The headband was taken off the door handle for the first time in two years. You know the ones, the woollen variety. The “two for €3”, “ah missus, give us three” kind.
In an epic weekend of Irish sport we were up the Saturday. All-Ireland semi, Limerick v Waterford. Game on.
The long-awaited return to – not just Croker – but anywhere. A match, in the flesh. Pinch me.
It had been a long hiatus. Without any deliberate consideration, we slotted back into the old routine seamlessly. Like an old, favourite jacket – it fit perfectly.
Old habits die hard
My father left west Limerick for my Kildare outpost at – wait for it – no less than 8.30am. Old habits die hard. In spite of my complaining, he was somewhat vindicated by bale-and-bridge-gate.
We ate the fry until we were fit to burst. You know the golden rule: “Eat enough, who knows when you’ll see food again.”
A hero. A legend. An ambassador for Irish sport
On the train in we chatted to a neighbour from home and in Dublin the girls arrived off the bus. We had a pint and bantered away with the Déise crowd. The one thing we all agreed on was that it was great to be out again.
Kellie Harrington country was passed through en route to the Cusack Stand. The posters of support were up in spades. Just hours later the Portland Row powerhouse would undoubtedly be the jewel in the crown of these unforgettable days. A hero. A legend. An ambassador for Irish sport.
In the stadium the 24,000 crowd somehow seemed like more. Whooping, hollering, jumping and leaping, fans on both sides made themselves known.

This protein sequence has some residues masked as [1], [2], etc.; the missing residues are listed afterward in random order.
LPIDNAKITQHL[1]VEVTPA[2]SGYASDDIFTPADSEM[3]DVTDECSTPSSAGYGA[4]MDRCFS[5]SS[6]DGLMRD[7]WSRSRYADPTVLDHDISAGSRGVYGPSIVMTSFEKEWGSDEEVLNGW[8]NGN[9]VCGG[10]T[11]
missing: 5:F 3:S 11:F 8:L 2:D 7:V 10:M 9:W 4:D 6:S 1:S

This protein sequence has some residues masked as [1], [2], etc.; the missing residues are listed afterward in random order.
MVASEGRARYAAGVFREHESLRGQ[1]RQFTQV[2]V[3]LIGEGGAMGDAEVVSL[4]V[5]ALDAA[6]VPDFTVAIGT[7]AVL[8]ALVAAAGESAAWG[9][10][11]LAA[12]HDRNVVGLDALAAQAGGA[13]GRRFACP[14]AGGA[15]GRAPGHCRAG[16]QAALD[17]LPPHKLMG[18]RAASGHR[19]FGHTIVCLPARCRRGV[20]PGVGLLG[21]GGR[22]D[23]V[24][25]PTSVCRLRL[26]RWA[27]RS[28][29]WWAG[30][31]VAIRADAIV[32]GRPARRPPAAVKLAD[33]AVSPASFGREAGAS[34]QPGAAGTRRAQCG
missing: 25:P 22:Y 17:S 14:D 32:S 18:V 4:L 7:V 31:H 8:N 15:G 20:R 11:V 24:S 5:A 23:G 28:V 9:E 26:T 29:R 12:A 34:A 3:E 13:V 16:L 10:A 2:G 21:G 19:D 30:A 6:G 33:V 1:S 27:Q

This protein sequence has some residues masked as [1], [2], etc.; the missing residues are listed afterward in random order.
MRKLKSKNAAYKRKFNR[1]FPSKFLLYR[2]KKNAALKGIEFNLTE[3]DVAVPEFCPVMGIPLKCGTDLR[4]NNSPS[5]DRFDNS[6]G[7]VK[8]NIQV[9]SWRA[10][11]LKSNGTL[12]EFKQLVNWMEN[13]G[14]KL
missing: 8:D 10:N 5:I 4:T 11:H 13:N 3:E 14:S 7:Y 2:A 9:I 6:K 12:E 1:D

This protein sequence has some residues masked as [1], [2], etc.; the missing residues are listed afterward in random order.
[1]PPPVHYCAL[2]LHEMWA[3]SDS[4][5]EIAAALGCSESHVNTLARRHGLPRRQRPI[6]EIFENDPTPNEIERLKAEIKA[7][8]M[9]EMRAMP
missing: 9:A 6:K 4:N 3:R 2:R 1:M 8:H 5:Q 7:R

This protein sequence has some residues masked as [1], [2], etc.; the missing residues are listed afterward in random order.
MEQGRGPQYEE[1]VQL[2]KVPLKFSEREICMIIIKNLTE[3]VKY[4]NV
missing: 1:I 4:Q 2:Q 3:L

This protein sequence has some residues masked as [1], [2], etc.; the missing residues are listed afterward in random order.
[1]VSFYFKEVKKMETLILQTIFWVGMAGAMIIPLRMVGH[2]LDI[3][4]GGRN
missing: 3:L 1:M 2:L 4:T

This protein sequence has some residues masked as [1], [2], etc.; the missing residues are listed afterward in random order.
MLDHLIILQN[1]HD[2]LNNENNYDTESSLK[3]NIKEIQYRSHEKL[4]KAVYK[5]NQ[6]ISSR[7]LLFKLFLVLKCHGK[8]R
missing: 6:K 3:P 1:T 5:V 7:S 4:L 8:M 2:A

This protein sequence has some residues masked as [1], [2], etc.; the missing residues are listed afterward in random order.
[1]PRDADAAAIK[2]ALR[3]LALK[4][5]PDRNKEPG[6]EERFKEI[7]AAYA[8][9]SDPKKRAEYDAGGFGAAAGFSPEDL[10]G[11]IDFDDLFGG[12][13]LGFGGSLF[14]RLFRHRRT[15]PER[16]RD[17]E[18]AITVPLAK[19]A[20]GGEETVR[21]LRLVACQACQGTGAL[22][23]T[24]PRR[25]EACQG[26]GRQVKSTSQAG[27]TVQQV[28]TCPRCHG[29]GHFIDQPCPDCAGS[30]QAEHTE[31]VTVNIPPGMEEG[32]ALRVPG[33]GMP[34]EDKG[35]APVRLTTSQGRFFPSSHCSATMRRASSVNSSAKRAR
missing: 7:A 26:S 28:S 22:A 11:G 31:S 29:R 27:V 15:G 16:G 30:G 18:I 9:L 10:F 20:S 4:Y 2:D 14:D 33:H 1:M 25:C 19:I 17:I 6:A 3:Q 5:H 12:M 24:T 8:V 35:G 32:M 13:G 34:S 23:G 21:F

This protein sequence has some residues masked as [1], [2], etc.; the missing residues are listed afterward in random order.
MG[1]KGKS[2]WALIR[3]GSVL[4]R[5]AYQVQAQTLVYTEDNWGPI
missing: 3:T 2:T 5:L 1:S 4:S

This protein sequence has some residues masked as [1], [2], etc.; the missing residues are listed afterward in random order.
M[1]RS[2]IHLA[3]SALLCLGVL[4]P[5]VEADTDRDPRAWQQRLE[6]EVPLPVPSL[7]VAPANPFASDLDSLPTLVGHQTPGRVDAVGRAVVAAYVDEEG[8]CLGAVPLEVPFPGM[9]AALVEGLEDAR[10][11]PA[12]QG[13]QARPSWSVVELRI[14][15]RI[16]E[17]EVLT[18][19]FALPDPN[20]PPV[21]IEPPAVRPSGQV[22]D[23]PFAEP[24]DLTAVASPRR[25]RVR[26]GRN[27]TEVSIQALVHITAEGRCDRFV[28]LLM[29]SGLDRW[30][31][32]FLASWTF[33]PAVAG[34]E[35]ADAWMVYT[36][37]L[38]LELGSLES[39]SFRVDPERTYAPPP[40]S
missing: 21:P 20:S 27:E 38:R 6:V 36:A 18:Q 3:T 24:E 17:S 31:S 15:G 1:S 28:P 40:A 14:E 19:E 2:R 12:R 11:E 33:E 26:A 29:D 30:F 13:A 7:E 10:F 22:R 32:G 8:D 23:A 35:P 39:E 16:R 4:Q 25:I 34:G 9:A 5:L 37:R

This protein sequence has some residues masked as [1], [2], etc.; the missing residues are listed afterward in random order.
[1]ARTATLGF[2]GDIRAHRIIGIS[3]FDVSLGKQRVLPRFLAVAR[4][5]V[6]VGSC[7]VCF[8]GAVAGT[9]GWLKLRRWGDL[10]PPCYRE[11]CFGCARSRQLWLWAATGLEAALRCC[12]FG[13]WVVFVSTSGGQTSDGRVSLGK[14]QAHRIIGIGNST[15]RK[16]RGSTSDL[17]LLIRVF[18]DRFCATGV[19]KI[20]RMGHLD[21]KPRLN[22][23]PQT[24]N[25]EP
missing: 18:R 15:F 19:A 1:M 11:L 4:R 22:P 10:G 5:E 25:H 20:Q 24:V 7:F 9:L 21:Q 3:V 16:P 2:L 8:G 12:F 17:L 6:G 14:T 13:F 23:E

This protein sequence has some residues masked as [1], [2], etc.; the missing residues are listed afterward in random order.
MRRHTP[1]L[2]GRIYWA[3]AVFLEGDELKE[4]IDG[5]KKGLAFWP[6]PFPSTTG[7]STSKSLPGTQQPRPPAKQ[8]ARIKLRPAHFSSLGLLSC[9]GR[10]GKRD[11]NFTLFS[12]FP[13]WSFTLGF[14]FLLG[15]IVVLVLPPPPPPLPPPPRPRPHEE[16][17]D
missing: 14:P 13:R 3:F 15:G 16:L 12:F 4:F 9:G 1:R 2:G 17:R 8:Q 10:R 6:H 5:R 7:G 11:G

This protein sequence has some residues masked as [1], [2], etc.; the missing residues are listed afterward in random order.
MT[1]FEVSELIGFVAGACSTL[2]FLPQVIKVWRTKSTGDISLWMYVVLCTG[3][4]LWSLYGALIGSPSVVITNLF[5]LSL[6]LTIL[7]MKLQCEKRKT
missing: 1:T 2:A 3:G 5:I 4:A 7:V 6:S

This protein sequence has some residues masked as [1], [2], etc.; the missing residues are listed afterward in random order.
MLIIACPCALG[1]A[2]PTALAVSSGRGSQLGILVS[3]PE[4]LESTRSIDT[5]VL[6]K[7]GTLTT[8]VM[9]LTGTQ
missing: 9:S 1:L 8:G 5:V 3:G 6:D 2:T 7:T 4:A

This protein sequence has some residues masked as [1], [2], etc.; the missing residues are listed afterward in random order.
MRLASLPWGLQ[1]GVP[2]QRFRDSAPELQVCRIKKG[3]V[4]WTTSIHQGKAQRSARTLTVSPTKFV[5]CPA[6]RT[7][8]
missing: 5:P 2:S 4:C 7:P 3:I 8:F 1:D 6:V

Hill 16 was empty. Turning to face the tricolour during Amhrán na bhFiann, we looked straight into it. My mind wondered to the last time I was in there. That never to be forgotten Sunday for us Treaty people in August 2018. (I’m trying my very best not to make this a love letter to Limerick hurling, but still, hon the Treaty!)
But, what was most striking in this context was the sheer amount of people packed into the Hill
I have a 10-second video on my phone that was taken just after the final whistle. Dreams by the Cranberries is playing. During the lockdowns, when we were all at home keeping our distance, I often watched it. And sure, it was to remember the glory days, the craic that was had and please God we might have more of it.
But, what was most striking in this context was the sheer amount of people packed into the Hill. The actual number of bodies wedged into that space. From where we were then, it was a wholly unimaginable concept. True, we’re not back there yet. But all the same, the once unreachable, feels almost within grasp.
I tried not to step beyond my brief in this column and offered, really, no meaningful analysis of this match. I’ll leave that to Denis Hurley in our sports column, who has a much less sentimental and much more informed report on the titanic Cork v Kilkenny battle that took place on the Sunday. But be warned, Denis is a Rebel. So Denis, all bets are off between you and I from here on in.
So, this was my weekend with my people, my community
In Living Life this week, Zak Moradi of Leitrim hurling’s 2019 Lory Meagher-winning team, speaks about his communities . Both his farming family in his native Iran and the Leitrim and Dublin GAA communities he’s part of.
So, this was my weekend with my people, my community. Whether it’s the football, the rugby or the soccer; the Ploughing, the Dublin Horse Show or the Donegal Rally – whatever you and your people are into – I hope you get back to that safely and in a meaningful way soon. It’s good for the soul. Now, I guess the only thing left to say is: any tickets?